Inside the cabin was cramped but very well equipped. A bunch of axes, saws, pots and pans, chairs, blankets were out or in bins. A bin full of wood was prepared next to the little stove in the corner. We situated our gear and pulled down the fold up bunks. We decided not to light the fire and just hit the sleeping bags. I went to bed after 1 am.


The day was fog shrouded, with occasional rain showers and sleet. Hovering around freezing, the snow was slightly melty.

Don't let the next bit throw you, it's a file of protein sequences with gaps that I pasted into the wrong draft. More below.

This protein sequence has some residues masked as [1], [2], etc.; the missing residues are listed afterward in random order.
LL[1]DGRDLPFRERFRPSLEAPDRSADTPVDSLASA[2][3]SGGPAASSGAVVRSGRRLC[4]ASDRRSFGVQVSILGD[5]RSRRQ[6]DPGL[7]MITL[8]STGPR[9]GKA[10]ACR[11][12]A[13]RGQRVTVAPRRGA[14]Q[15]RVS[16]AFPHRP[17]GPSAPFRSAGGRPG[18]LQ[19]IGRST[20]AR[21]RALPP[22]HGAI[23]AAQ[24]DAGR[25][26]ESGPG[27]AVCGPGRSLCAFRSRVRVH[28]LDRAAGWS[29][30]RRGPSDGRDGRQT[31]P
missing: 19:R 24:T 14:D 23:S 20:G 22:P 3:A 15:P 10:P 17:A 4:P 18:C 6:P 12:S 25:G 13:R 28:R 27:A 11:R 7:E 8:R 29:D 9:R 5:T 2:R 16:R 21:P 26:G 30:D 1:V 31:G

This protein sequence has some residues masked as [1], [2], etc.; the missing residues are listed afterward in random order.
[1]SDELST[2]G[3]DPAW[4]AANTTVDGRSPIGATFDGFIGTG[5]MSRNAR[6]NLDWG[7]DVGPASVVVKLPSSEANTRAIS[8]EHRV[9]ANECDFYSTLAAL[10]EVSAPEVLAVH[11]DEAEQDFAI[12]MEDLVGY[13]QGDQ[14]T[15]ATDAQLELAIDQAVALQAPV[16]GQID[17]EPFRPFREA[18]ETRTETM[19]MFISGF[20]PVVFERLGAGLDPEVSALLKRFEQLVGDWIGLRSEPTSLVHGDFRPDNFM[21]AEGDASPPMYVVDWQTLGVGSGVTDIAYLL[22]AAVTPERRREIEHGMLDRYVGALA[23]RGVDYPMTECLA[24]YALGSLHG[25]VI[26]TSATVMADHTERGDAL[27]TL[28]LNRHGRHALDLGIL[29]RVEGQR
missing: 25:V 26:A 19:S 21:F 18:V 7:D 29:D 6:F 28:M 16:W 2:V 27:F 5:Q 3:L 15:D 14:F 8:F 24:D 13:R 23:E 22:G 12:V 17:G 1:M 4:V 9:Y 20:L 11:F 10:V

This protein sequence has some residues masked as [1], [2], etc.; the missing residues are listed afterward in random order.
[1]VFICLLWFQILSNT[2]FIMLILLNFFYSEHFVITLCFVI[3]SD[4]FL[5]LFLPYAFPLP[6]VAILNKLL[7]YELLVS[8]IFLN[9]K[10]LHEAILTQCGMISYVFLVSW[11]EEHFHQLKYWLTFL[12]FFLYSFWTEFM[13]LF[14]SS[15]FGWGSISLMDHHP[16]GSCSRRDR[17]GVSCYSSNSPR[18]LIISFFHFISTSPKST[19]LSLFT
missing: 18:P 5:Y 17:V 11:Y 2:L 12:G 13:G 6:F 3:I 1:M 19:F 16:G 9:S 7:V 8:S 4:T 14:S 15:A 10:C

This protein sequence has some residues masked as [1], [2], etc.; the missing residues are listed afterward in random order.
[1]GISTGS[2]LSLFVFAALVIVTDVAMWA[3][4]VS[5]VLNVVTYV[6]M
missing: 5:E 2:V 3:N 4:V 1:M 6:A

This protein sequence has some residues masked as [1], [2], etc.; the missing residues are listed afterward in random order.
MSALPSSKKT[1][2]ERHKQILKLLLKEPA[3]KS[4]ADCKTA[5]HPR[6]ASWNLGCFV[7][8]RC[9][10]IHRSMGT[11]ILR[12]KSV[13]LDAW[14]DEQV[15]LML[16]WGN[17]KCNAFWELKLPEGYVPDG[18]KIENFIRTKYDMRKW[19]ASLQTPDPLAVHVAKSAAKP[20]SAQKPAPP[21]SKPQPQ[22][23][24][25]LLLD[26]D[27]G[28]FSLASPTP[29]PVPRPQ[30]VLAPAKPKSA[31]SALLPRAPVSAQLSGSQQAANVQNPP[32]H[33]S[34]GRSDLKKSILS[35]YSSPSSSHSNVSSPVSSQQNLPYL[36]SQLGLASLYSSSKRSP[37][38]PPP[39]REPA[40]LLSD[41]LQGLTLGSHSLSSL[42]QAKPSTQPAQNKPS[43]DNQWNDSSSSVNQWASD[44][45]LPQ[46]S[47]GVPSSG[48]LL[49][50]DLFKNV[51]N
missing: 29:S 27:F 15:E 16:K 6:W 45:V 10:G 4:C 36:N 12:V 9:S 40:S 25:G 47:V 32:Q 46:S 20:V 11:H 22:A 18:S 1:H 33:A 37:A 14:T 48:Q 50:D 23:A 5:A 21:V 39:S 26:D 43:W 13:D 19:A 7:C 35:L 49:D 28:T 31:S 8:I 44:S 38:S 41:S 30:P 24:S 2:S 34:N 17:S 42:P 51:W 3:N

I slept well on the mattress, pad that I brought and provided wool blanket. We all got up at generally the same time. I was the first out of bed, and very ungracefully slid off the top bunk. We got up and moving and I made a fire as Steve and Jim got some more wood. Jim, grabbing the huge, and largely ineffectual splitting axe. After I got the fire going with some of Jim's fire starter, I put the perkalator on the stove - I eventually got tired of waiting for the stove and used Steve's stove outside to get it perking. After eating our breakfasts we looked at the map and decided to go to Half Moon Mountain as a day hike with our small packs. We tossed lunches and water and some other layers of clothing into our day packs and set off up the trail. At the intersection of the Tuscarora, we turned onto that and followed the trail around to another intersection. On the next part we started seeing bear tracks - first one set on the trail going one way, then another pair  and a third set. We pondered aloud if it was the same bear going in circles or a series of them - some pairs looked smaller or larger. It was really cool to be in the snow and see the tracks - with no snow we would have no evidence of an animal that large wandering around (well, except some scat).